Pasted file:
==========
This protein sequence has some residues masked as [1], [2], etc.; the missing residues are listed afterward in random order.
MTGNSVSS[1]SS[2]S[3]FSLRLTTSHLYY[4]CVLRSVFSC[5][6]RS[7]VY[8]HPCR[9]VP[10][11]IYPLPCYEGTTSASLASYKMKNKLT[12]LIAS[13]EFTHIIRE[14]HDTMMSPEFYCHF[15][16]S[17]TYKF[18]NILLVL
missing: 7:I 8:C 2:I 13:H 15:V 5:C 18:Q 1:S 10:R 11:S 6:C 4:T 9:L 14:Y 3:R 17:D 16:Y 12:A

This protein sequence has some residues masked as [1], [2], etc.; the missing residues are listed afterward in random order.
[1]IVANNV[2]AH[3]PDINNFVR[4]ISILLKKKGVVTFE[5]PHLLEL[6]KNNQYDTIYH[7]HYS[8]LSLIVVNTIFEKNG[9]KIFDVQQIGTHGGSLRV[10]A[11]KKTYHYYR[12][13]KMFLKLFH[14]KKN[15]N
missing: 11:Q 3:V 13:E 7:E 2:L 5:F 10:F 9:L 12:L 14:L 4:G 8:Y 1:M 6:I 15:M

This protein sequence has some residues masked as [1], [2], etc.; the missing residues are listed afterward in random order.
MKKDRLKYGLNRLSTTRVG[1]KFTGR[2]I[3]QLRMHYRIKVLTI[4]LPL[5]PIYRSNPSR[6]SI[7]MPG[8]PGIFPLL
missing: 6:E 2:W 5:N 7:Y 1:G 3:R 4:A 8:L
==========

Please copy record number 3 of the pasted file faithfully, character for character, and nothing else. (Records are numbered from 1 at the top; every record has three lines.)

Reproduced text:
This protein sequence has some residues masked as [1], [2], etc.; the missing residues are listed afterward in random order.
MKKDRLKYGLNRLSTTRVG[1]KFTGR[2]I[3]QLRMHYRIKVLTI[4]LPL[5]PIYRSNPSR[6]SI[7]MPG[8]PGIFPLL
missing: 6:E 2:W 5:N 7:Y 1:G 3:R 4:A 8:L